Film Review: Quentin Tarantino’s Django Unchained Explodes Western Myth

Italian Western Meets Blaxploitation Revenge In Tarantino’s Latest B-Movie Blow-Up

Devin D. O'Leary
5 min read
Django Unchained
“Do ya feel lucky
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Quentin Tarantino may be America’s greatest pulp film historian. He’s certainly the greatest one actually making movies—as opposed to simply writing guidebooks on obscure cinema. His films are crammed with so many in-jokes, homages and references to previous cult films it would take an NYU grad student a week just to alphabetize them. Tarantino’s newest, Django Unchained, is the second film (after 2009’s war-torn Inglourious Basterds) to present itself as a remake of an Italian film. It isn’t really. Like Inglourious Basterds, this one’s both too original and too cannibalistic of far too many sources to look anything like a remake.

The first
Django was a bruising 1966 Spaghetti Western about a granite-faced, coffin-toting gunfighter played by Franco Nero (né Francesco Sparanero). The film was so popular in America that dozens of imported Italian Westerns simply had the Django name appended to their title, no matter who the lead gunslinger might actually be (e.g. Django Kills Softly; Django the Bastard; Django, Prepare a Coffin; Django Kill… If You Live, Shoot). The “joke” of Django Unchained is that it’s not a remake of Sergio Corbucci’s 1966 film. Instead, Tarantino has crafted his own unofficial, 1970-era knockoff. To that, he’s added a healthy dose of temporally appropriate blaxploitation. The result is a mad mulligatawny of B-grade movie history.

Jamie Foxx stars as Tarantino’s titular Django, a Southern slave who tries to escape brutal plantation life with his wife (Kerry Washington). Sadly, the couple are caught, branded as runaways and sold off in different states. While being frog-marched through Texas, Django is unexpectedly freed by Dr. King Schultz, an exceedingly polite German bounty hunter played by Christoph Waltz (the coolly sadistic Col. Hans Landa from
Inglourious Basterds). Seems that Django is one of the only people who can identify by sight a trio of nasty criminals with a sizable bounty on their heads. If Django agrees to help hunt them down, Schultz will set him free.

The partnership between Schultz and Django proves to be quite lucrative, and the duo opt to continue in the bounty hunting business. But our man Django has got a mission on his mind. He’s aiming to find his wife, who was sold off at a slave auction in Mississippi. Since 1840s Mississippi is no place for a gun-wielding black man, and since he already has a strong distaste for slavery, Dr. Schultz agrees to help Django rescue the fair maiden. All they’ve got to do now is get past the private army of a dilettante plantation owner (played with nasty relish by Leonardo DiCaprio).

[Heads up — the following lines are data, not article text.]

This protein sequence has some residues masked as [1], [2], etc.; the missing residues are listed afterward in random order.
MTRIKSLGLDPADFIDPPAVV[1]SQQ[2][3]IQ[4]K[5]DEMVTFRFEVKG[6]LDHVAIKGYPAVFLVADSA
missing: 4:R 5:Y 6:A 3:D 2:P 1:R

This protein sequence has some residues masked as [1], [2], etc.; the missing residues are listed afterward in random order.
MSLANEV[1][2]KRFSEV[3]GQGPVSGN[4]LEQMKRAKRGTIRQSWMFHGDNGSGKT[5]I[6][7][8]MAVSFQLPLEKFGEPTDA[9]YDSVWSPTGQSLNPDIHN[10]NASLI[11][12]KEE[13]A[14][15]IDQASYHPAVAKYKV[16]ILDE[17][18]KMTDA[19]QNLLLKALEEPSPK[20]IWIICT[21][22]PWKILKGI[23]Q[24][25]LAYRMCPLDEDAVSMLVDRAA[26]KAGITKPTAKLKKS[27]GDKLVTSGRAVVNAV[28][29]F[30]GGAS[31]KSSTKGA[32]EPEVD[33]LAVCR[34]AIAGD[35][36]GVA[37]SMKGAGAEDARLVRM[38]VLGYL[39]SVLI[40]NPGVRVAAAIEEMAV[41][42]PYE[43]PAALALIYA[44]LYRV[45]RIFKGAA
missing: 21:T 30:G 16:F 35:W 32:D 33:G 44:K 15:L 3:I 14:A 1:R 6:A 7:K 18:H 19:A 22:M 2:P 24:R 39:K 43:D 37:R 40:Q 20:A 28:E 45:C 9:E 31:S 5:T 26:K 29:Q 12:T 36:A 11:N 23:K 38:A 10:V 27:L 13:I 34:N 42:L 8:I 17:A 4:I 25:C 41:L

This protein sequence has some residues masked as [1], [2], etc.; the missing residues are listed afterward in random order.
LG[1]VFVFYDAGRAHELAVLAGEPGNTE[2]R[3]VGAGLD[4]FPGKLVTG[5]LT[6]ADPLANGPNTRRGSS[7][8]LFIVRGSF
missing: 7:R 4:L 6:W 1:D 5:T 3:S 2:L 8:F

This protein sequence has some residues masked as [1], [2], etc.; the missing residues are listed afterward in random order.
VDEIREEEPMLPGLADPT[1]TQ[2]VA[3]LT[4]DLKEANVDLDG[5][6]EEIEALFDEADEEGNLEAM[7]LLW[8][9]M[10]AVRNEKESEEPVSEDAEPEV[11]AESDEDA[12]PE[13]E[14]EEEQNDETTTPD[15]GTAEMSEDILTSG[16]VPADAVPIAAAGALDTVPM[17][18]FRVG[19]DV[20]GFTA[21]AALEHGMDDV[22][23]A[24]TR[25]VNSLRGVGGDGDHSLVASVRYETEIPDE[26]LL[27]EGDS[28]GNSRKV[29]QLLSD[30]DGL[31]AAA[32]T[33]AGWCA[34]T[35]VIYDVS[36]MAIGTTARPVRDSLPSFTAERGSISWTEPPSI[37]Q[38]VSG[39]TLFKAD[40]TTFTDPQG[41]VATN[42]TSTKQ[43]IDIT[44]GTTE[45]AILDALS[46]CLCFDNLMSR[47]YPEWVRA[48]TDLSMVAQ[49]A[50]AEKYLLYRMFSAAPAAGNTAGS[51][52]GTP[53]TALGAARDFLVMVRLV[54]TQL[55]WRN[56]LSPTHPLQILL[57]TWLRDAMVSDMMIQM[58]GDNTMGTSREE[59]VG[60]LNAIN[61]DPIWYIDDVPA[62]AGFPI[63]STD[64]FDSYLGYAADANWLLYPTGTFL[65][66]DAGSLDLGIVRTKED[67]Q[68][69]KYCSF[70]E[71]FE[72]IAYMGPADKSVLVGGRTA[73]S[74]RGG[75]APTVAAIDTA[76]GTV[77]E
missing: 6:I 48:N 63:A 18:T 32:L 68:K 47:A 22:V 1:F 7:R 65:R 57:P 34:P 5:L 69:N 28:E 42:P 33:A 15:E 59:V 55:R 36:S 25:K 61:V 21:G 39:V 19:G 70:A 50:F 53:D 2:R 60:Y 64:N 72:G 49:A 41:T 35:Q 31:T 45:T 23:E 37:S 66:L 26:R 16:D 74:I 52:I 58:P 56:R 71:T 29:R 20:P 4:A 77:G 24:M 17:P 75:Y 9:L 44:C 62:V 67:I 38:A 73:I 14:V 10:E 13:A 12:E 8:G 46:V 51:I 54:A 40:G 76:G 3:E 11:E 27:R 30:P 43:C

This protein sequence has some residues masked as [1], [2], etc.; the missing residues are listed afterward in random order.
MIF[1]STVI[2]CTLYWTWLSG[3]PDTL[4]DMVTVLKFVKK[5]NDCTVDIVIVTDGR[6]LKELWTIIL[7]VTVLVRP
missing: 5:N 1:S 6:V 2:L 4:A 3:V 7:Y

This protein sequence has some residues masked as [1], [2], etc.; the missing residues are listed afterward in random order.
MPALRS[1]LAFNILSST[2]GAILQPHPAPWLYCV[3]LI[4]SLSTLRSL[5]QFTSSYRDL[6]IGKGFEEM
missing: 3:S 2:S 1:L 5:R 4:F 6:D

As in all of his films, Tarantino is simply trying to entertain himself; you can practically hear him cackling behind the camera on certain scenes. If we, the audience, happen to be collaterally amused along the way, so much the better. But it’s not his primary concern. With Tarantino, you’re either on board for the ride, or you’ve fallen off the back and been left in the dust.
Django Unchained rattles from scene to scene, from mood to mood, from film genre to film genre with manic abandon. We are treated to some of the most ridiculously bloody gunfights ever lensed. (Seriously, Sam Peckinpah’s oeuvre has got nothing on these explosive squibs.) We get what is hands down the funniest Ku Klux Klan sequence in movie history (courtesy of Don Johnson and Jonah Hill). We spot cameos from Bruce Dern, Russ Tamblyn, Don Stroud, Tom Wopat, Lee Horsley, Tom Savini, James Remar and a bunch of other people only the most hardcore of movie nerds could possibly identify. And we bear witness to some of the hardest-hitting revenge-fueled blaxploitation action ever committed to celluloid. Throw Shaft, Superfly and Black Caesar into a blender and hit puree and you still wouldn’t end up with a cat as bad as Django. Seriously, if this movie had come out in 1973, Hollywood would still be cranking out blaxploitation flicks on a regular basis.

Aside from the insane, bullets-and-dynamite Western action, Tarantino touches on some mighty rough historical truths. He addresses slavery in a way it’s rarely been depicted on screen. There are moments where the violence sheds its entertainingly over-the-top edge and becomes stone-cold serious. If you want to build a righteously indignant black man as your protagonist, making him a pre-Civil War slave is a quick and easy way to do it. It’s actually surprising more ’70s-era blaxploitation films didn’t milk the Western angle (aside from 1972’s controversial shot-in-New-Mexico flick
The Legend of Nigger Charley—a film I guarantee Tarantino has seen at least 20 times).

Django Unchained is no John Wayne version of the Old West, that’s for damn sure. It’s harsh, hilarious and violent as hell. It’s also unabashedly self-indulgent and quite long. (Let’s call it a breakneck 165 minutes.) But if you love movies the way Quentin Tarantino loves movies (which is more or less the way that coroners love the human body), feel free to get elbow-deep in this explosive Western movie mashup.
Django Unchained

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Django Unchained

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Django Unchained

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